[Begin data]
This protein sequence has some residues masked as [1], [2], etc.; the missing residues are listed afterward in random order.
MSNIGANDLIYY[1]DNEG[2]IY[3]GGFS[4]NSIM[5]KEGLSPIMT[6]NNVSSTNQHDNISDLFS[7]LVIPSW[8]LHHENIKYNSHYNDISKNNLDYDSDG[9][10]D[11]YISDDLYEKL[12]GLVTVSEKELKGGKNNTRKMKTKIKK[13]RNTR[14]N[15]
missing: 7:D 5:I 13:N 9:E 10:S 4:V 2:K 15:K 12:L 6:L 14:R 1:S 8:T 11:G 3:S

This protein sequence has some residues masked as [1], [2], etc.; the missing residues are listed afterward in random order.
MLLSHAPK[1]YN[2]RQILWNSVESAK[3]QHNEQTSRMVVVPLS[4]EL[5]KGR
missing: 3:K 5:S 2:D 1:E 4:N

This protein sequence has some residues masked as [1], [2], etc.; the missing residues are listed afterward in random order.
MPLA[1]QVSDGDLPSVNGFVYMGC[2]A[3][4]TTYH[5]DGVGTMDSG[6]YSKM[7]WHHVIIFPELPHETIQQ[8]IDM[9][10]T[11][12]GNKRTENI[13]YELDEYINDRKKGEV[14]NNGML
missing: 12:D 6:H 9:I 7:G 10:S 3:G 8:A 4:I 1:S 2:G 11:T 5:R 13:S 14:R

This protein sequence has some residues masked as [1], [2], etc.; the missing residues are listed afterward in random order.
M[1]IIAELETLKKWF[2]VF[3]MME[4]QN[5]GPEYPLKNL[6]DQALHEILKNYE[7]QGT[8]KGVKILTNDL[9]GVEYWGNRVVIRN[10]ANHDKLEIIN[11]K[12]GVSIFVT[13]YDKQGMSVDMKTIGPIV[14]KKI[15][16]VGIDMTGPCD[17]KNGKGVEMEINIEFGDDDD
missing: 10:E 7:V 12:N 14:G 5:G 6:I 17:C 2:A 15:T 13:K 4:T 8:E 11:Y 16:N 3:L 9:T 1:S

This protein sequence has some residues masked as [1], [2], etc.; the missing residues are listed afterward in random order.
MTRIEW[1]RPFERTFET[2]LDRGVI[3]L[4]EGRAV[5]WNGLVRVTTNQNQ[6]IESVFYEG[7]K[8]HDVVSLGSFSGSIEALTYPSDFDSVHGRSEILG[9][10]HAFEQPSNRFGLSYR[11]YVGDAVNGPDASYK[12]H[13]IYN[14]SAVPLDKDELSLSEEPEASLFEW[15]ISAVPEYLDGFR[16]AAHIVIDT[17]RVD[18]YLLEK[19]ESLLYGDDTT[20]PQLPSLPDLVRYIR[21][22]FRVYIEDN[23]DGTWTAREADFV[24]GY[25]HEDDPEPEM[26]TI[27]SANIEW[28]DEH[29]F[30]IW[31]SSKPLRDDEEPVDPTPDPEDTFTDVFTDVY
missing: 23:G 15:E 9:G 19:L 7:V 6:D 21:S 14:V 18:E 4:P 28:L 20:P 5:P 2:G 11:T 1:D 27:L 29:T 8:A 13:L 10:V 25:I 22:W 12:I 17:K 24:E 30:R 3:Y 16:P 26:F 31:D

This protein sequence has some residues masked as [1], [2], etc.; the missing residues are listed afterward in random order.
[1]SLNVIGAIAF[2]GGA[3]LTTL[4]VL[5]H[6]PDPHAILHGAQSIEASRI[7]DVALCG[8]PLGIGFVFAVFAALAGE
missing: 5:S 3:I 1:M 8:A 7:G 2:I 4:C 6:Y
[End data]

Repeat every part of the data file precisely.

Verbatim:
This protein sequence has some residues masked as [1], [2], etc.; the missing residues are listed afterward in random order.
MSNIGANDLIYY[1]DNEG[2]IY[3]GGFS[4]NSIM[5]KEGLSPIMT[6]NNVSSTNQHDNISDLFS[7]LVIPSW[8]LHHENIKYNSHYNDISKNNLDYDSDG[9][10]D[11]YISDDLYEKL[12]GLVTVSEKELKGGKNNTRKMKTKIKK[13]RNTR[14]N[15]
missing: 7:D 5:I 13:N 9:E 10:S 4:V 2:K 15:K 12:L 6:L 14:R 1:S 8:T 11:G 3:S

This protein sequence has some residues masked as [1], [2], etc.; the missing residues are listed afterward in random order.
MLLSHAPK[1]YN[2]RQILWNSVESAK[3]QHNEQTSRMVVVPLS[4]EL[5]KGR
missing: 3:K 5:S 2:D 1:E 4:N

This protein sequence has some residues masked as [1], [2], etc.; the missing residues are listed afterward in random order.
MPLA[1]QVSDGDLPSVNGFVYMGC[2]A[3][4]TTYH[5]DGVGTMDSG[6]YSKM[7]WHHVIIFPELPHETIQQ[8]IDM[9][10]T[11][12]GNKRTENI[13]YELDEYINDRKKGEV[14]NNGML
missing: 12:D 6:H 9:I 7:G 10:S 3:G 8:A 4:I 1:S 2:G 11:T 5:R 13:S 14:R

This protein sequence has some residues masked as [1], [2], etc.; the missing residues are listed afterward in random order.
M[1]IIAELETLKKWF[2]VF[3]MME[4]QN[5]GPEYPLKNL[6]DQALHEILKNYE[7]QGT[8]KGVKILTNDL[9]GVEYWGNRVVIRN[10]ANHDKLEIIN[11]K[12]GVSIFVT[13]YDKQGMSVDMKTIGPIV[14]KKI[15][16]VGIDMTGPCD[17]KNGKGVEMEINIEFGDDDD
missing: 10:E 7:V 12:N 14:G 5:G 6:I 17:C 2:A 15:T 13:K 4:T 8:E 11:Y 16:N 3:L 9:T 1:S

This protein sequence has some residues masked as [1], [2], etc.; the missing residues are listed afterward in random order.
MTRIEW[1]RPFERTFET[2]LDRGVI[3]L[4]EGRAV[5]WNGLVRVTTNQNQ[6]IESVFYEG[7]K[8]HDVVSLGSFSGSIEALTYPSDFDSVHGRSEILG[9][10]HAFEQPSNRFGLSYR[11]YVGDAVNGPDASYK[12]H[13]IYN[14]SAVPLDKDELSLSEEPEASLFEW[15]ISAVPEYLDGFR[16]AAHIVIDT[17]RVD[18]YLLEK[19]ESLLYGDDTT[20]PQLPSLPDLVRYIR[21][22]FRVYIEDN[23]DGTWTAREADFV[24]GY[25]HEDDPEPEM[26]TI[27]SANIEW[28]DEH[29]F[30]IW[31]SSKPLRDDEEPVDPTPDPEDTFTDVFTDVY
missing: 23:G 15:E 9:G 19:L 7:V 6:D 21:S 14:V 18:E 4:P 28:L 20:P 5:P 2:G 11:T 1:D 27:L 29:T 8:A 13:L 10:V 25:I 22:W 12:I 17:K 24:E 30:R 3:Y 16:P 26:F 31:D

This protein sequence has some residues masked as [1], [2], etc.; the missing residues are listed afterward in random order.
[1]SLNVIGAIAF[2]GGA[3]LTTL[4]VL[5]H[6]PDPHAILHGAQSIEASRI[7]DVALCG[8]PLGIGFVFAVFAALAGE
missing: 5:S 3:I 1:M 8:A 7:G 2:I 4:C 6:Y